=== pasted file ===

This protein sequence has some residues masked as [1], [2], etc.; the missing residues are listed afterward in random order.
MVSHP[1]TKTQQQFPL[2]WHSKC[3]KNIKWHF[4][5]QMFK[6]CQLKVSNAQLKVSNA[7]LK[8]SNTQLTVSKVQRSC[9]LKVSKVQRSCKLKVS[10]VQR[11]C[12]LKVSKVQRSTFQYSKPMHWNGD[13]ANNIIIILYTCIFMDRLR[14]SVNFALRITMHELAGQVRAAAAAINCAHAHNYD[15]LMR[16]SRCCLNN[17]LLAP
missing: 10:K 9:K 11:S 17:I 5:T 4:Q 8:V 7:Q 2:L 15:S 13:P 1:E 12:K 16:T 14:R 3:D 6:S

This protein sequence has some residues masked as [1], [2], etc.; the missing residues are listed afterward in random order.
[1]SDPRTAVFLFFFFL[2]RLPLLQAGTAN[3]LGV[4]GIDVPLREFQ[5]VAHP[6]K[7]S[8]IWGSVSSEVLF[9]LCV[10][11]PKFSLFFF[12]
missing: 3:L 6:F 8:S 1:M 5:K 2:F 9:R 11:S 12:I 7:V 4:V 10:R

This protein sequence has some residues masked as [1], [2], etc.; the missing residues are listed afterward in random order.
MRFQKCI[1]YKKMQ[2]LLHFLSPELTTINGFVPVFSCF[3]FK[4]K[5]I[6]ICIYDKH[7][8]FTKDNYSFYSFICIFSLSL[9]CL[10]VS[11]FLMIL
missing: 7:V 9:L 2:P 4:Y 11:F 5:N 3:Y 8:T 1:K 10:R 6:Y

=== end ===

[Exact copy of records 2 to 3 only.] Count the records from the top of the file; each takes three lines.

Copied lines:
This protein sequence has some residues masked as [1], [2], etc.; the missing residues are listed afterward in random order.
[1]SDPRTAVFLFFFFL[2]RLPLLQAGTAN[3]LGV[4]GIDVPLREFQ[5]VAHP[6]K[7]S[8]IWGSVSSEVLF[9]LCV[10][11]PKFSLFFF[12]
missing: 3:L 6:F 8:S 1:M 5:K 2:F 9:R 11:S 12:I 7:V 4:V 10:R

This protein sequence has some residues masked as [1], [2], etc.; the missing residues are listed afterward in random order.
MRFQKCI[1]YKKMQ[2]LLHFLSPELTTINGFVPVFSCF[3]FK[4]K[5]I[6]ICIYDKH[7][8]FTKDNYSFYSFICIFSLSL[9]CL[10]VS[11]FLMIL
missing: 7:V 9:L 2:P 4:Y 11:F 5:N 3:Y 8:T 1:K 10:R 6:Y